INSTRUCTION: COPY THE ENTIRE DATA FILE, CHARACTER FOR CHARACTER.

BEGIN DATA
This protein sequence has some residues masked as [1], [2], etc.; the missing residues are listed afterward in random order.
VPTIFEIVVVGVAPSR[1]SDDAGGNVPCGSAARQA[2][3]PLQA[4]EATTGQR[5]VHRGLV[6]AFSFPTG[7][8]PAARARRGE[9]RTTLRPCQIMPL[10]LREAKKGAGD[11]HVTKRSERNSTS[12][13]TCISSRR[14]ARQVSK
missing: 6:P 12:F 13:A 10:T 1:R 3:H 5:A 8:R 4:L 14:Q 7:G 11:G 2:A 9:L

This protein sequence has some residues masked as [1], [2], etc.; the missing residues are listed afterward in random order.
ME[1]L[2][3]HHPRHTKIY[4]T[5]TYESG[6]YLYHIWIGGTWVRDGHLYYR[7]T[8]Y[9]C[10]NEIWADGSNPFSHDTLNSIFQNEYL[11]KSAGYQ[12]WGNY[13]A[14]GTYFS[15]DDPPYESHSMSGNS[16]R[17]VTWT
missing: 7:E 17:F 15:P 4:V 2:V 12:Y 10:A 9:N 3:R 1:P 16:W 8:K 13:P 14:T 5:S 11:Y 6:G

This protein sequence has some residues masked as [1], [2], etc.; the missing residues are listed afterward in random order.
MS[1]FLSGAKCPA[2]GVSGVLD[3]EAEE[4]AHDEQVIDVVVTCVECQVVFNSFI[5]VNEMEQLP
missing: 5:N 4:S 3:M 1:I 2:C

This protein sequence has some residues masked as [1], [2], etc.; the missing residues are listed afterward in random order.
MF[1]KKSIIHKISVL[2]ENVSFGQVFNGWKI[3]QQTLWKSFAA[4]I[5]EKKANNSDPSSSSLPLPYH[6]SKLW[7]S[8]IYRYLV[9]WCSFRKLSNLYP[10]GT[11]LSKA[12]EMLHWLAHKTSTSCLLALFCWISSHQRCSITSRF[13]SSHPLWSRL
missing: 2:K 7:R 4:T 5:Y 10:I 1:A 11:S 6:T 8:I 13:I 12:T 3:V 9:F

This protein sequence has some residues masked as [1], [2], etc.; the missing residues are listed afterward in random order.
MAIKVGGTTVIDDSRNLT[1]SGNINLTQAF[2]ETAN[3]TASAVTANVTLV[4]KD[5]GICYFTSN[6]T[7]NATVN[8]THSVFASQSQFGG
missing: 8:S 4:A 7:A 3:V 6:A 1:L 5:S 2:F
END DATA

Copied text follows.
This protein sequence has some residues masked as [1], [2], etc.; the missing residues are listed afterward in random order.
VPTIFEIVVVGVAPSR[1]SDDAGGNVPCGSAARQA[2][3]PLQA[4]EATTGQR[5]VHRGLV[6]AFSFPTG[7][8]PAARARRGE[9]RTTLRPCQIMPL[10]LREAKKGAGD[11]HVTKRSERNSTS[12][13]TCISSRR[14]ARQVSK
missing: 6:P 12:F 13:A 10:T 1:R 3:H 5:A 8:R 4:L 14:Q 7:G 11:G 2:A 9:L

This protein sequence has some residues masked as [1], [2], etc.; the missing residues are listed afterward in random order.
ME[1]L[2][3]HHPRHTKIY[4]T[5]TYESG[6]YLYHIWIGGTWVRDGHLYYR[7]T[8]Y[9]C[10]NEIWADGSNPFSHDTLNSIFQNEYL[11]KSAGYQ[12]WGNY[13]A[14]GTYFS[15]DDPPYESHSMSGNS[16]R[17]VTWT
missing: 7:E 17:F 15:P 4:V 2:V 12:Y 10:A 9:N 3:R 1:P 16:W 8:K 13:P 14:T 5:S 11:Y 6:G

This protein sequence has some residues masked as [1], [2], etc.; the missing residues are listed afterward in random order.
MS[1]FLSGAKCPA[2]GVSGVLD[3]EAEE[4]AHDEQVIDVVVTCVECQVVFNSFI[5]VNEMEQLP
missing: 5:N 4:S 3:M 1:I 2:C

This protein sequence has some residues masked as [1], [2], etc.; the missing residues are listed afterward in random order.
MF[1]KKSIIHKISVL[2]ENVSFGQVFNGWKI[3]QQTLWKSFAA[4]I[5]EKKANNSDPSSSSLPLPYH[6]SKLW[7]S[8]IYRYLV[9]WCSFRKLSNLYP[10]GT[11]LSKA[12]EMLHWLAHKTSTSCLLALFCWISSHQRCSITSRF[13]SSHPLWSRL
missing: 2:K 7:R 4:T 5:Y 10:I 1:A 11:S 6:T 8:I 13:I 12:T 3:V 9:F

This protein sequence has some residues masked as [1], [2], etc.; the missing residues are listed afterward in random order.
MAIKVGGTTVIDDSRNLT[1]SGNINLTQAF[2]ETAN[3]TASAVTANVTLV[4]KD[5]GICYFTSN[6]T[7]NATVN[8]THSVFASQSQFGG
missing: 8:S 4:A 7:A 3:V 6:A 1:L 5:S 2:F